Evolution of calcium-carbonate skeletons in the hydractiniidae
Biomineralization has mostly been studied in the class Anthozoa (Phylum Cnidaria), but very little is known about the evolution of the calcified skeleton in the class Hydrozoa or about the processes leading to its formation. The evolution of the calcified skeleton is here investigated in the hydrozoan family Hydractiniidae. A phylogenetic analysis of ribosomal, mitochondrial, and nuclear-protein-coding DNA sequences supported two independent origins of the calcified skeleton within the Hydractiniidae and indicates a case of parallel evolution, as suspected in the Anthozoa. Neither of the two origins of skeleton in the Hydractiniidae has led to either speciose or numerically abundant species, in contrast with other skeletonized hydrozoan families. Finally, we show that the origin of calcified skeletons in the Hydractiniidae is significantly correlated with the distribution of species with calcium carbonate granules within a polyp's gastrodermal cells. This suggests that the presence of these granules precedes the origin of a full skeleton. © The Author 2010. Published by Oxford University Press on behalf of the Society for Integrative and Comparative Biology. All rights reserved.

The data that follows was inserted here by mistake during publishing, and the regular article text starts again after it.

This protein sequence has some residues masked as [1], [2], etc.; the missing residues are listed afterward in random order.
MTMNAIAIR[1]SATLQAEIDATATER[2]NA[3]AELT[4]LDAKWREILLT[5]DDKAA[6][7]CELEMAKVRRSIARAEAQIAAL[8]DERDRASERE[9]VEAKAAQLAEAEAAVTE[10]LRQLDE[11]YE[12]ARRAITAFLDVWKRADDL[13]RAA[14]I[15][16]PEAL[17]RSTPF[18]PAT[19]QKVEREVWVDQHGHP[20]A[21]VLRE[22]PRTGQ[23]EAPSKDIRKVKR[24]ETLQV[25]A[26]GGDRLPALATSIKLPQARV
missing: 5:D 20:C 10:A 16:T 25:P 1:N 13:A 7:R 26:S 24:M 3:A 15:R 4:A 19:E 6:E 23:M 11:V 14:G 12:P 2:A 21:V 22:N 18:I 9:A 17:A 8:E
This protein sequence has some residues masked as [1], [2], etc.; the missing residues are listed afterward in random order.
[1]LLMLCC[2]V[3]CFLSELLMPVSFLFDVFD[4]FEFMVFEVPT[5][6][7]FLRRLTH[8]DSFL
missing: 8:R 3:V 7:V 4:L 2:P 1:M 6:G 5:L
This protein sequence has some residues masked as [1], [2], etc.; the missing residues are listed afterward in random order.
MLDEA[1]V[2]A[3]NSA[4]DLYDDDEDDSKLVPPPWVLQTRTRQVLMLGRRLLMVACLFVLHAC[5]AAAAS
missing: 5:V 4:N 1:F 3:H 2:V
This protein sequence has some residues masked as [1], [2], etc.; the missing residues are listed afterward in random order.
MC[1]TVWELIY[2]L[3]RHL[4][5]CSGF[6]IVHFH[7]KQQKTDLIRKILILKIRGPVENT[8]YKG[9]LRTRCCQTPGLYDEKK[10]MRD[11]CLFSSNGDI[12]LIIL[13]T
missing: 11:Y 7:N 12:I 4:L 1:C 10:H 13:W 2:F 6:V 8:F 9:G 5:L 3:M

Miglietta, MP; McNally, L; Cunningham, CW
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